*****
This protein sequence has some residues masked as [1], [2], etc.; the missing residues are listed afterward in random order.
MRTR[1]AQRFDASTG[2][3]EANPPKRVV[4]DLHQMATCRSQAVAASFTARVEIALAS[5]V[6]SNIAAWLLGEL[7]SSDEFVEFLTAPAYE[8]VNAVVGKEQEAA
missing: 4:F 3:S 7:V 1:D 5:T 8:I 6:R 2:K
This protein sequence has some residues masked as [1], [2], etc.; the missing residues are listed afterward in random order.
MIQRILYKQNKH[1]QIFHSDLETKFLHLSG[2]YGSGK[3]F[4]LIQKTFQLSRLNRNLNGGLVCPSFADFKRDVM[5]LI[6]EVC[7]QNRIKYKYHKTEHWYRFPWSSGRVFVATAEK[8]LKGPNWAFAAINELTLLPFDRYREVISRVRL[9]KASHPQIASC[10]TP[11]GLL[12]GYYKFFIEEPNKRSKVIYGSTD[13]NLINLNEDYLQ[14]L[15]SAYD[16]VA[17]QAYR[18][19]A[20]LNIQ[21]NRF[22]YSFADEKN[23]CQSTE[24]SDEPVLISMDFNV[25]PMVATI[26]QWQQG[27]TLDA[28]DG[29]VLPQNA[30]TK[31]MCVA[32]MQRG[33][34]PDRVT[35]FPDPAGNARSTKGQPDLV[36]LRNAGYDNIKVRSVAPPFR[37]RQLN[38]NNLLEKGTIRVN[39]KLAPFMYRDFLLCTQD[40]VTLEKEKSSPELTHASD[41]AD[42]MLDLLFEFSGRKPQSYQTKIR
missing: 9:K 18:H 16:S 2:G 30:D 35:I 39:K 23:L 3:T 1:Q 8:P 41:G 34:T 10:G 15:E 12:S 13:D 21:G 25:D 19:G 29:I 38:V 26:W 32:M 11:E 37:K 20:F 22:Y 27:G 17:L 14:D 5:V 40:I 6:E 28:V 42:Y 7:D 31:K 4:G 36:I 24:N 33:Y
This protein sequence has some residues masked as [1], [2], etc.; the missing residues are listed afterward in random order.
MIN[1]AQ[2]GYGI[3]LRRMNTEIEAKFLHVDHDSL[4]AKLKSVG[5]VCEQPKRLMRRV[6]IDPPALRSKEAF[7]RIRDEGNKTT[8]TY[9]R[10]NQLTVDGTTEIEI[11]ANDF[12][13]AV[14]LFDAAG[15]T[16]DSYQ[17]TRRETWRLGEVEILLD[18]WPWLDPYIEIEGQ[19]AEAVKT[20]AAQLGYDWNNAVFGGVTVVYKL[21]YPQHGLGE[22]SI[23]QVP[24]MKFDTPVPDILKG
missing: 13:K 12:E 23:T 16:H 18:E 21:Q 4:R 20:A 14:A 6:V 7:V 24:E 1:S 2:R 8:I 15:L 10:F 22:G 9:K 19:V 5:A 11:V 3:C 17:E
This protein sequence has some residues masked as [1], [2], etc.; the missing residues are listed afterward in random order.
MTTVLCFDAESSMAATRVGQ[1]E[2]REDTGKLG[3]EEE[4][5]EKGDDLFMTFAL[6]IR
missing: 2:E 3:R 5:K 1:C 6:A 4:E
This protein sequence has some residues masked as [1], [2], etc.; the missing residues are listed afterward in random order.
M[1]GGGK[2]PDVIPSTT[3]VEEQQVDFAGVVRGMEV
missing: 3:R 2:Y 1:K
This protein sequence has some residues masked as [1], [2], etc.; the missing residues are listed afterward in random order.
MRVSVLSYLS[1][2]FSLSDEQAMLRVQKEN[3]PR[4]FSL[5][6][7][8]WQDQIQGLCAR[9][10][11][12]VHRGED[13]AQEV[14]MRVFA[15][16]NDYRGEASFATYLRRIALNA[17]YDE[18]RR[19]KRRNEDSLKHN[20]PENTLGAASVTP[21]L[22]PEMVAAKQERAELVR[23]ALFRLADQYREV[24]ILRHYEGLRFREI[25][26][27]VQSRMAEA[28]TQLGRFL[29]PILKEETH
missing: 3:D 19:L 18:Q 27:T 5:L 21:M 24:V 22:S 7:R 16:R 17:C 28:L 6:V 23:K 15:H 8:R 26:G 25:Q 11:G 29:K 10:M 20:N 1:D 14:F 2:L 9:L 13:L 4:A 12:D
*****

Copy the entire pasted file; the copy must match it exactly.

This protein sequence has some residues masked as [1], [2], etc.; the missing residues are listed afterward in random order.
MRTR[1]AQRFDASTG[2][3]EANPPKRVV[4]DLHQMATCRSQAVAASFTARVEIALAS[5]V[6]SNIAAWLLGEL[7]SSDEFVEFLTAPAYE[8]VNAVVGKEQEAA
missing: 4:F 3:S 7:V 1:D 5:T 8:I 6:R 2:K
This protein sequence has some residues masked as [1], [2], etc.; the missing residues are listed afterward in random order.
MIQRILYKQNKH[1]QIFHSDLETKFLHLSG[2]YGSGK[3]F[4]LIQKTFQLSRLNRNLNGGLVCPSFADFKRDVM[5]LI[6]EVC[7]QNRIKYKYHKTEHWYRFPWSSGRVFVATAEK[8]LKGPNWAFAAINELTLLPFDRYREVISRVRL[9]KASHPQIASC[10]TP[11]GLL[12]GYYKFFIEEPNKRSKVIYGSTD[13]NLINLNEDYLQ[14]L[15]SAYD[16]VA[17]QAYR[18][19]A[20]LNIQ[21]NRF[22]YSFADEKN[23]CQSTE[24]SDEPVLISMDFNV[25]PMVATI[26]QWQQG[27]TLDA[28]DG[29]VLPQNA[30]TK[31]MCVA[32]MQRG[33][34]PDRVT[35]FPDPAGNARSTKGQPDLV[36]LRNAGYDNIKVRSVAPPFR[37]RQLN[38]NNLLEKGTIRVN[39]KLAPFMYRDFLLCTQD[40]VTLEKEKSSPELTHASD[41]AD[42]MLDLLFEFSGRKPQSYQTKIR
missing: 9:K 18:H 16:S 2:G 30:D 35:I 39:K 23:L 3:T 1:Q 8:P 41:G 34:T 10:G 15:E 12:S 13:D 21:G 25:D 19:G 29:I 38:V 26:W 32:M 11:E 37:K 20:F 22:Y 27:G 17:L 14:D 5:V 40:I 6:E 28:V 42:Y 7:D 31:K 4:G 36:I 24:N 33:Y
This protein sequence has some residues masked as [1], [2], etc.; the missing residues are listed afterward in random order.
MIN[1]AQ[2]GYGI[3]LRRMNTEIEAKFLHVDHDSL[4]AKLKSVG[5]VCEQPKRLMRRV[6]IDPPALRSKEAF[7]RIRDEGNKTT[8]TY[9]R[10]NQLTVDGTTEIEI[11]ANDF[12][13]AV[14]LFDAAG[15]T[16]DSYQ[17]TRRETWRLGEVEILLD[18]WPWLDPYIEIEGQ[19]AEAVKT[20]AAQLGYDWNNAVFGGVTVVYKL[21]YPQHGLGE[22]SI[23]QVP[24]MKFDTPVPDILKG
missing: 13:K 12:E 23:T 16:H 18:E 21:Q 4:R 20:A 14:A 6:V 7:V 24:E 1:S 2:R 8:I 15:L 10:F 22:G 9:K 19:V 5:A 11:V 3:C 17:E
This protein sequence has some residues masked as [1], [2], etc.; the missing residues are listed afterward in random order.
MTTVLCFDAESSMAATRVGQ[1]E[2]REDTGKLG[3]EEE[4][5]EKGDDLFMTFAL[6]IR
missing: 2:E 3:R 5:K 1:C 6:A 4:E
This protein sequence has some residues masked as [1], [2], etc.; the missing residues are listed afterward in random order.
M[1]GGGK[2]PDVIPSTT[3]VEEQQVDFAGVVRGMEV
missing: 3:R 2:Y 1:K
This protein sequence has some residues masked as [1], [2], etc.; the missing residues are listed afterward in random order.
MRVSVLSYLS[1][2]FSLSDEQAMLRVQKEN[3]PR[4]FSL[5][6][7][8]WQDQIQGLCAR[9][10][11][12]VHRGED[13]AQEV[14]MRVFA[15][16]NDYRGEASFATYLRRIALNA[17]YDE[18]RR[19]KRRNEDSLKHN[20]PENTLGAASVTP[21]L[22]PEMVAAKQERAELVR[23]ALFRLADQYREV[24]ILRHYEGLRFREI[25][26][27]VQSRMAEA[28]TQLGRFL[29]PILKEETH
missing: 3:D 19:L 18:Q 27:T 5:L 21:M 24:V 22:S 7:R 16:R 17:C 28:L 6:V 23:K 15:H 8:R 26:G 25:Q 11:G 29:K 10:M 20:N 1:D 14:F 2:L 9:L 13:L 4:A 12:D